Straight up sex

I don’t think about my vagina a lot. That might sound kind of funny coming from someone whose weekly inspiration is sex. But I don’t. It’s down there. I know it’s there. It’s always been

I don’t think about my vagina a lot.

That might sound kind of funny coming from someone whose weekly inspiration is sex.

But I don’t.

It’s down there.

I know it’s there.

It’s always been there.

We have a nice little symbiotic relationship going.

But I don’t think about my vagina a lot.

I probably don’t think about it a lot because I don’t feel like it’s in direct threat most of the time, so I don’t have to worry about it.

I don’t fear for its safety on a regular basis. I didn’t really realize how much I should.

Last Thursday night, I spent two straight hours completely focused on it.

Well, not my vagina exactly, but the vagina in general.

I went to see Temple’s production of Eve Ensler’s “The Vagina Monologues,” put on by Sexual Assault Counseling and Education Program (SACE).

A little background might be helpful.

“The Vagina Monologues” is a compilation of interviews held with hundreds of women who were asked questions about their sexual experiences, sexual histories and their opinions of their womanhood.

The result is a piece that covers everything from appreciation and admiration of the vagina to the unfathomable injustices suffered by it.

The portrayal of these women inspires belly laughter, tears, self-reflection, introspection and pride.

That’s what I got out of it anyway.

In addition, I learned a lot.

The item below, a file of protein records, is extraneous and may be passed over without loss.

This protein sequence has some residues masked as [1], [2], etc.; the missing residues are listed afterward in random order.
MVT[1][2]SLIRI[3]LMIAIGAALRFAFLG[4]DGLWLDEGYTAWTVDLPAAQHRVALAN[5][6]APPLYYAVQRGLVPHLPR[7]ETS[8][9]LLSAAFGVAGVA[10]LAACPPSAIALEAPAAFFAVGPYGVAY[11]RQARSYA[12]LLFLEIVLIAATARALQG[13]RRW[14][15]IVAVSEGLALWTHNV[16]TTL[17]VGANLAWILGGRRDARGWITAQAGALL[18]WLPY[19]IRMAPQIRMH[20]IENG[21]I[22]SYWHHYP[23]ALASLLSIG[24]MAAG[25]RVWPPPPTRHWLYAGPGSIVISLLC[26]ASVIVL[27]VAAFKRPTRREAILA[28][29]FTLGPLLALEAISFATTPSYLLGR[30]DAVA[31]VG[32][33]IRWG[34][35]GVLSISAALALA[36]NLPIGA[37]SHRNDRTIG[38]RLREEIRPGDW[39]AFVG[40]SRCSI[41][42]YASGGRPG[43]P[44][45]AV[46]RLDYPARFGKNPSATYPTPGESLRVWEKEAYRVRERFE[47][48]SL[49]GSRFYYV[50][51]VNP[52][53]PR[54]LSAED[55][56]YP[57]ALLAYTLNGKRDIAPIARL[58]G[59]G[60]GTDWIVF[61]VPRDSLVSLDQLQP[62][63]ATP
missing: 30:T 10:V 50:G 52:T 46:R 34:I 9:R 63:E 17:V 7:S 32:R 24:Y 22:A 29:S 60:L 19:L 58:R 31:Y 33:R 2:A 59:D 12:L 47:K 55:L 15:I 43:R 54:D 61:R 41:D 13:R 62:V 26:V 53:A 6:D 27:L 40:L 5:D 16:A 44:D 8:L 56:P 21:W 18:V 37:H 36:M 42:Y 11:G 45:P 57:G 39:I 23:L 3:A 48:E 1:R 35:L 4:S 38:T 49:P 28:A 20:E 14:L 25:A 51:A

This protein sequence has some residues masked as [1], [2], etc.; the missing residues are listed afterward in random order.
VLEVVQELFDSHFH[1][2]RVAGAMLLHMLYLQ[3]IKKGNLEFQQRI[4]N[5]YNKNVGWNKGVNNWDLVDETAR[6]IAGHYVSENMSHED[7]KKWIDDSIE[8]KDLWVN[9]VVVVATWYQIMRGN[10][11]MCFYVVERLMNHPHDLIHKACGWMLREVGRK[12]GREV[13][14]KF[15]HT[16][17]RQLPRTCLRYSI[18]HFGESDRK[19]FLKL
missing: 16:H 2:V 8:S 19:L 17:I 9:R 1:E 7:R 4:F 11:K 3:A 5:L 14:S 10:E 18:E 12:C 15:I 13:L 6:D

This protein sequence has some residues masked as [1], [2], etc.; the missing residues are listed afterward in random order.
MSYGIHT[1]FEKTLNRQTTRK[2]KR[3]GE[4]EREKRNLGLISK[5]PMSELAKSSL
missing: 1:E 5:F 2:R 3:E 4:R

I learned horrific statistics about violence towards women.

I was inspired by the performance both to have more respect for myself and to join in spreading the word about the horrific things that happen to women all over the world.

This isn’t me waving my feminist flag.

It’s me voicing concern about something I hadn’t realized was such a massive, disgusting issue.

I figured that if I didn’t know how expansive the problem is, other people probably don’t know either.

Equally as many of them were probably unable to come out and actually see the incredible production.

For those people, I’d like to take this opportunity and devote rest of my column space to getting the word out a little further.

The following statistics are from a pamphlet handed out at “The Vagina Monologues.”

I came out of it feeling informed and motivated to make a difference, which was one of the main goals of the show.

I hope this has an equally powerful impact on you.

– Every 21 hours on each college campus in the U. S. there is a rape (Campus Outreach Services). As I am typing, as you are reading, someone is probably being violated.

– Somewhere in America, a women is raped every 90 seconds. (U. S. Department of Justice, 2000). That’s 75 women per Chemistry lecture.

– One in Six women in the United States has experienced an attempted or completed sexual assault. (Centers for Disease Control and Prevention).

– One in two rape victims is under 18. One in six is under 12.

– Domestic violence occurs in approximately one third of same-sex relationships (NYC Gay and Lesbian Anti-Violence Project, October, 1996).

-Approximately 50 percent of the homeless women and children in the United States are on the streets because of violence in their homes (A Report on the 1988 National Surveys of Shelters for the Homeless, U.S. Department of Housing and Urban Development, 1989).

– More than 130 million girls and women worldwide have been subjected to female genital cutting, and a further 2 million girls are at risk. (World Health Organization, 1997).

– At least 60 million girls who would otherwise be expected to be alive are “missing” from various populations, mostly Asia, as a result of sex-selective abortions, infanticide or neglect (U. S. Study on the Status of Women).

-Abused adult women have been found to have higher rates of unemployment and poverty. And sexual abuse is also associated with unwanted pregnancies, multiple sex partners and psychiatric problems (Study conducted with British women by researchers at St. Bartholomew’s Hospital, London, U. K.).

– The list of statistics is almost two pages long. For more information, contact SACE in the lower level of Sullivan Hall.

Nadia Stadnycki can be reached at

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